Giving patients a shot of adrenaline to jolt their hearts back to beating after cardiac arrest can help save lives, but it could cause damage to the brain in the long term, according to a new study published in the Journal of the American Medical Association (JAMA).
Patients experience cardiac arrest when their hearts stop pumping blood. They require immediate cardiopulmonary resuscitation (CPR) or they will most likely die. For patients who experience cardiac arrest outside a hospital setting, adrenaline, also known as epinephrine, is often administered.
The new study was conducted by researchers with the Department of Health Services Management and Policy at Kyushu University Graduate School of Medicine. Researchers focused on registry data in Japan from 2005 to 2008 of 417,188 adults aged 18 and older who experienced cardiac arrest outside of a hospital and before emergency personnel arrived, and who were treated by emergency personnel and then taken to the hospital. Outcomes were based on various measurements including return of circulation before arriving at the hospital; survival at one month after cardiac arrest; and survival with and without brain damage or other neurological issues.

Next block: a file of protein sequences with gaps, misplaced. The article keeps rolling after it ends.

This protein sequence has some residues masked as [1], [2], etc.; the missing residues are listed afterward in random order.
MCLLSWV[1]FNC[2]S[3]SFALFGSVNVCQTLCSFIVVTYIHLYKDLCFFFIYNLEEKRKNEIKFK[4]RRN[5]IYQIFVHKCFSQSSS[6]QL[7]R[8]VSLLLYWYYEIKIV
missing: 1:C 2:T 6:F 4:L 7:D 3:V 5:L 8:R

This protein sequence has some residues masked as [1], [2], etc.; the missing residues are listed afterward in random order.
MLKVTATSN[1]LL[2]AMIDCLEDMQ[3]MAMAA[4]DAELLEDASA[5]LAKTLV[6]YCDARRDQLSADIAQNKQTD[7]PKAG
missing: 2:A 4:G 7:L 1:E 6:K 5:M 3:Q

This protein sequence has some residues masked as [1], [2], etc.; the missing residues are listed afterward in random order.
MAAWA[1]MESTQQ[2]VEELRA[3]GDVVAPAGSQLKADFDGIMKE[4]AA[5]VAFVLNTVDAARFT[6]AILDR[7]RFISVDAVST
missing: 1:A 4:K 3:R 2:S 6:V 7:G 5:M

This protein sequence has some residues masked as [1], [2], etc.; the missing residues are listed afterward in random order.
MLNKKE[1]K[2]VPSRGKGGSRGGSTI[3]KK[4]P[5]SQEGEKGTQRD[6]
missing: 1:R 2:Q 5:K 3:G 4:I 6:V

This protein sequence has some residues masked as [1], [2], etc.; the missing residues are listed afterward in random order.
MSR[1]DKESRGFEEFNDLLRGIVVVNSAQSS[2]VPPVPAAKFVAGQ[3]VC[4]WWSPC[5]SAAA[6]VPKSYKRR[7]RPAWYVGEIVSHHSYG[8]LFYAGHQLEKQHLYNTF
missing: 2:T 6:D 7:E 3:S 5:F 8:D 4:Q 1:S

Researchers found that epinephrine was associated to a higher likelihood of circulation restoration, though those patients were also more likely to have died within a month after cardiac arrest or to be left with brain damage. (Brain damage can occur after the heart stops beating because of the lack of blood flow to the brain.)
Researchers say there are some holes in their research, including whether patients were given epinephrine once arriving at the hospital and what sort of treatment they received after being hospitalized. In Japan, patients are only given one shot of epinephrine. In the United States, patients are given epinephrine every few minutes until the heart starts beating.
Source: Medical News Today